In February of this year a new Exploit Kit was identified a new campaign,  and it used two scripting engine vulnerabilities and unpatched internet explorer browsers and the exploitation chain started with a malicious online ad delivered through a legitimate website and after clicking on it the user would be redirected to the landing page and that's where they were trying to serve two exploits and if one of them was successful then the malware would be executed on the victim's machine.  This doesn't happen that frequently anymore because of increased browser security so I think we're just highlighting it because potentially Exploit Kits are making a comeback.

Mark Tibbs

So just from visiting a website I can get infected with malware?

Adam Lorimer

As Katy alluded to, less so these days because browser security has gotten so much better.  These vulnerabilities were for internet explorer which isn't a particularly common browser anymore.

Katy  Ling

So Chrome and Firefox and I think all of the browsers that we've been pushed to use, it's much more difficult to execute EKs on them because of the increased security.  I think that this potentially suggests that they were trying to target a specific group someone that they knew was using internet explorer.

Mark Tibbs

Okay and Kim what can businesses do to ensure they're not vulnerable from Exploit Kits?

Kimberley Bromley

Standard advice, it's going to be to make sure that browsers and plug-ins that you're using or any other systems and software are patched and they are up-to-date and you keep up-to-date with any new security patches that come out and then you can also take to actively scanning networks to try and identify and take action against any new threats that you don't have those automations in place for.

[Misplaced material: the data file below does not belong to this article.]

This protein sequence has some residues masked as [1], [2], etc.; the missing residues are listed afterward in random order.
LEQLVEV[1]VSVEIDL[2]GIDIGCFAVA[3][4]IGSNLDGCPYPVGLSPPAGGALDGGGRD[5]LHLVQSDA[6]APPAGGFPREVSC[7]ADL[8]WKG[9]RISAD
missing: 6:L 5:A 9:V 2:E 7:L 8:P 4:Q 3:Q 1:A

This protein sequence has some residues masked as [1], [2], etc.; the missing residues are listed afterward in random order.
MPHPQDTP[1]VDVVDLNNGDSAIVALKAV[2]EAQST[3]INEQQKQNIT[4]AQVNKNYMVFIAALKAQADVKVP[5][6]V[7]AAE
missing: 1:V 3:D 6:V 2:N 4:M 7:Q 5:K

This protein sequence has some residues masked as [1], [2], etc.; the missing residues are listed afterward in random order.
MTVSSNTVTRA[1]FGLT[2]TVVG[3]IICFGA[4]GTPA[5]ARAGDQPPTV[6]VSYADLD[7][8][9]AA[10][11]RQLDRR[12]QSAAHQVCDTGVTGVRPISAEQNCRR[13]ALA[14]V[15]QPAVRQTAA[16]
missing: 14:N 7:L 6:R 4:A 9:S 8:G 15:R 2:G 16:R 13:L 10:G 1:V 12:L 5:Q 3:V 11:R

Mark Tibbs

I'm going to move on finally to business email compromise or BEC fraud where attackers gain access to email accounts to facilitate fraud.  So in June Microsoft reported an incident or a campaign that they've been tracking and the campaign was relatively standard in, in most ways.  A lot of business email compromise and email compromise in general has been mitigated by the use of second factors or, or several multi-factor authentication.  So in this case what was it interesting about it was that the researchers observed the attackers were exploiting configurations so that all the less secure methods of access could be used.  So basically the attackers they used automated code to check credentials and bulk and then they forced the legacy email protocols removing the need for a certain factor. 

Adam Lorimer

How big business is this particular crime type?

Kimberley Bromley

So in 2020 the FBI's internet Crime Complaint Centre estimated that losses from BEC fraud exceeded 1.8 billion dollars which was a four-fold increase on 2016 and the number of incidents also rose by sixty one percent during that time.

Adam Lorimer

Mark, Kim's given us a bit of a background of how big a crime type this is but she also kind of hinted at the fact that it's been around for a pretty long time.  Why is it still a problem?

Mark Tibbs

Well it's, it's still a problem because businesses generally haven't adopted some of the security protocols that will avoid this.  So introducing those kind of minimal standards is a really important one but then also just some process as well around verifying transactions. You can set a standard that says well over a certain amount we have to, we have to verify it through a third, a third way not email.  Of course they they play on urgency and, and they'll often sort of pose as CEOs, what's often called CEO fraud or very senior business leaders to put that pressure on more junior staffs. So the key here is like that you know,  there are a number of protocols that can be defaulted to less secure authentication so businesses running Office 365 that use legacy email protocols such as IMAP could be potentially vulnerable to these kind of attacks but essentially it's about businesses understanding what legacy protocols are still able to be used and you know, if they can, disabling them basically and using, using some of the security tools that email providers like Microsoft and roll out.

Adam Lorimer

What are the types of things that investigators should look for with BEC.

Katy Ling

So we would ask you to send over the emails and then we can look at the header information and try and find out if we can see who's actually sent it and trace them down and try and get back any money that might have been lost or hopefully it would have been identified before before that so we can actually just see who it is and go from there and as Mark said, potentially take legal action.

Mark Tibbs

Thank you very much to my panel and thanks to all our audience and thanks for the great questions.